ZIKR is the essence-practice within Sufism; it is the practice of remembrance and the way to achieve soul-level transformation. It typically involves repeating an Arabic phrase many thousands of times in order to lose oneself in devotion. When the false ego is burned away in this self-annihilation practice, the true Self is discovered.
This is the foundation and proof of Sufism – it translates from Arabic approximately as ‘sacred respect’. It is studied in the way we interact with fellow students and the Teaching itself, and includes expressing elegance in these areas:
• Integrity with money
• Silence during the sessions
• No gossiping or reporting outside the group
• Oblique approach in communication (no aggressive challenging)
• Keeping your word
• Reflexive self-consciousness (being aware of the effect you are having)
7 Planes of Existence
7 Planes of Consciousness
The 7 Words System is based on the traditional Sufi teaching that describes the nature of reality as having 7 clearly described aspects. These are called planes of consciousness, said to be different qualities of light that arise according to its vibrational rate. In Sufism, light is a term used as a metaphor; it equates exactly with what scientists measure as energy. Both scientists and mystics acknowledge that everything is energy, even physical matter, which is the expression of energy in its slowest form.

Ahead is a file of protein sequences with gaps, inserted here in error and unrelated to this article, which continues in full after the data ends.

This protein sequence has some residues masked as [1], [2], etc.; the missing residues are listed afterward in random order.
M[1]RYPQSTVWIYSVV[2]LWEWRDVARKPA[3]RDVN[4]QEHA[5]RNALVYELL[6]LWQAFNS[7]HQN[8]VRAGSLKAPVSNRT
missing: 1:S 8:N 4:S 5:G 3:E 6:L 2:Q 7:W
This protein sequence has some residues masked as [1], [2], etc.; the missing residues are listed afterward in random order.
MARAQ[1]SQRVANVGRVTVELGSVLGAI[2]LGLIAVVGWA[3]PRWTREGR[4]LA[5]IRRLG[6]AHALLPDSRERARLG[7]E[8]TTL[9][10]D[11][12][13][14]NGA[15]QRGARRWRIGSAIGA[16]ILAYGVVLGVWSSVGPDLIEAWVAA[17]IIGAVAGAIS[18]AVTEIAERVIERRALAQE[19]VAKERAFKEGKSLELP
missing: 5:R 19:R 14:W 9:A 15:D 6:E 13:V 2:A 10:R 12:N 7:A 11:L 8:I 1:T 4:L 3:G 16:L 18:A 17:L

A study of the 7 Planes is typically carried out during silent retreats and can take years to complete – because, in order to fully grasp them, the ideas themselves need to be embodied as states. This makes the wisdom of this teaching rather inaccessible to most people. So there has been developed a more intuitively obvious approach that employs 7 of the simplest words we all know. This is pleasing to the part of us that wants our spiritual nature and our material nature to be clearly integrated. Often a seeker will find sacred text offers something of importance – a golden nugget that offers inspiration and comfort – yet the student will not make the connection that explains how that has anything to do with raising children or getting a good job: hence the 7 Words, which tries to bridge that divide.